Landowners file lawsuit over new groundwater tax 

The first lawsuit over the new assessment fee to fund the local government agency tasked with sustaining groundwater has been filed in Colusa County Superior Court. 

Jeanmarie McCullough, representing the McCullough and Barthels family trusts, filed the complaint Aug. 2, asking the court to invalidate the operation fee for the Colusa Groundwater Authority. 

The Colusa Groundwater Authority is a Joint Powers Agreement between Colusa County, the cities of Williams and Colusa, and local water and reclamation districts tasked with the state mandate of the Sustainable Groundwater Management Act, singed into law by Gov. Jerry Brown in 2014, to develop a plan to sustain groundwater as a defense against climate change and drought.

Colusa County landowners are slated to pay an additional $1.21 per acre in property taxes beginning with their December tax bills in order to provide about $500,000 a year to the CGA for operational expenses of the agency, building reserves, and for their legal defense fund, officials said at a Proposition 218 public hearing on June 5. 

The new tax passed with just 2.2 percent of the 5,647 parcel owners who received a ballot casting a protest vote. The majority of those who did protest own property in the Colusa County foothills where groundwater is scarce and does not support the kind of agriculture production (income) seen on the valley floor. 

Protesting landowners, including those who filed the lawsuit, claim the operations fee is not a lawful assessment because the CGA did not identify the special benefits conferred upon the parcels subject to the fee, nor was the operations fee apportioned so that the amount charged to a parcel would not exceed the reasonable cost or expenses to be funded.

The plaintiffs own 3,110 acres (eight parcels) of rough, unimproved terrain and rangeland in western Colusa County, with two wells that produce an extremely low volume of water (five gallons per minute). The $3,763.10 in new assessments for CGA operations is comparable to doubling the existing taxes and fees associated with the property, according to the lawsuit.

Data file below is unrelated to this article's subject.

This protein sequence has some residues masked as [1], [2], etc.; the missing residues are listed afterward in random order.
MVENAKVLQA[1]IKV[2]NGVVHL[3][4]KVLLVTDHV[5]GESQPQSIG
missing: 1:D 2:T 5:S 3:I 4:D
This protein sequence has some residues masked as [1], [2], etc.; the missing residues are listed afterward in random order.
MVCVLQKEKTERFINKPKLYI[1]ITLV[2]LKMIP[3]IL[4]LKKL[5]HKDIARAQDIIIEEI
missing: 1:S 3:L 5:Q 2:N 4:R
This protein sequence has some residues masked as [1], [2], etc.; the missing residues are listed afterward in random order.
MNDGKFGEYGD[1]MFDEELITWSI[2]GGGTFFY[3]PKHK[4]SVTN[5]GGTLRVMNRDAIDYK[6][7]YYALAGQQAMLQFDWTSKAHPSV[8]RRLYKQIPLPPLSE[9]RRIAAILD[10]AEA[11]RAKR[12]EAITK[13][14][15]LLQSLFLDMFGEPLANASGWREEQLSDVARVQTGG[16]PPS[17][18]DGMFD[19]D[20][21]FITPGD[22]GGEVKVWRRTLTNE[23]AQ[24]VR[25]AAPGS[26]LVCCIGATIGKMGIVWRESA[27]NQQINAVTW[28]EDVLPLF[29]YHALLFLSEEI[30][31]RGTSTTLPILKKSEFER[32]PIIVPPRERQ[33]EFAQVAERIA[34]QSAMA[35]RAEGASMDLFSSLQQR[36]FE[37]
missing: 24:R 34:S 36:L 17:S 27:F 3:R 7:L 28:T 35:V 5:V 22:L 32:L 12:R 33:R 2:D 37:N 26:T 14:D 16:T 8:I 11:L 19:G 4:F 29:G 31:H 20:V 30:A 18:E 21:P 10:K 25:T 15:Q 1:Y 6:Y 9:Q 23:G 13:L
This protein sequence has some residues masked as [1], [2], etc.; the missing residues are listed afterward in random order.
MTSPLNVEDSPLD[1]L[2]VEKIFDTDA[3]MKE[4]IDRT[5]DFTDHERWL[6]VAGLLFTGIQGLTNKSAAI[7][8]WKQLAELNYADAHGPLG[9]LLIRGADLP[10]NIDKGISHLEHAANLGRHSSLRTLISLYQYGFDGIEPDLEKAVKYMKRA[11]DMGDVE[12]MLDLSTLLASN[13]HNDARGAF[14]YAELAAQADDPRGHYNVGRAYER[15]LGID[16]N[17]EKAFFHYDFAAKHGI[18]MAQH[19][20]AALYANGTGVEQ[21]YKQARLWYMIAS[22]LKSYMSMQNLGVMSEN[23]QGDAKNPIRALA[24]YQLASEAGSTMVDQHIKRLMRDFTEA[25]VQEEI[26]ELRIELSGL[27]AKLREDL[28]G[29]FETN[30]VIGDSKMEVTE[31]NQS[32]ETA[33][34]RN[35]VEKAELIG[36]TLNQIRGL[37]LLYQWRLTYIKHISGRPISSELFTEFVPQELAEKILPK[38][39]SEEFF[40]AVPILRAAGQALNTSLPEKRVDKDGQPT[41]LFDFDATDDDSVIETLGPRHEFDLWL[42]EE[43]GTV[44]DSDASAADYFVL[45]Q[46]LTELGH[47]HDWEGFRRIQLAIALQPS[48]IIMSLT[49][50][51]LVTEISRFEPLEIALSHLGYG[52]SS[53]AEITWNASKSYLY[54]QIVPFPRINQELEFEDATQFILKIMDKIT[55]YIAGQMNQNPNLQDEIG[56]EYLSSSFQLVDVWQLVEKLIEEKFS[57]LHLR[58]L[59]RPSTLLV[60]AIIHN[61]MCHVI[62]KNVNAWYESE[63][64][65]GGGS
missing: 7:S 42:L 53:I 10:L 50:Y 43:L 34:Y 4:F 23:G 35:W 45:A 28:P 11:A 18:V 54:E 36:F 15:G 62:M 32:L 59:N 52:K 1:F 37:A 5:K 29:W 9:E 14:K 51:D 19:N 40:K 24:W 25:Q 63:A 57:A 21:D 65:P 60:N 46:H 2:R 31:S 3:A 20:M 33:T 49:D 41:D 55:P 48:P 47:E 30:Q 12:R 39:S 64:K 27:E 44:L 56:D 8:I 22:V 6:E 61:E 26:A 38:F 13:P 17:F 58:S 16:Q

The plaintiffs claim the fee charged by the CGA is invalid because it was not approved by a popular vote of two-thirds of the electors who would be qualified to vote on the issue, nor was the fee imposed to recover the reasonable regulatory costs of “issuing licenses and permits, performing investigations, inspections, audits, or enforcing agriculture marketing orders.”

The plaintiffs claim the operation fee “cannot be imposed for any future, potential services of the CGA, but must be attributed to services actually used by, or immediately available to, the owners of the parcels subject to the fee.”

The plaintiffs, who claim the assessment will cause “great and irreparable injury” to the property owners are asking the court to invalidate the CGA assessment fee. They are also asking for a temporary restraining order, preliminary and permanent injunctive relief, and recovery for the cost of the lawsuit and attorney fees. 

Officials for the Colusa Groundwater Authority did not return a request from this newspaper for comment. 

A status conference on the complaint will be held in Colusa County Superior Court on Dec. 2. ■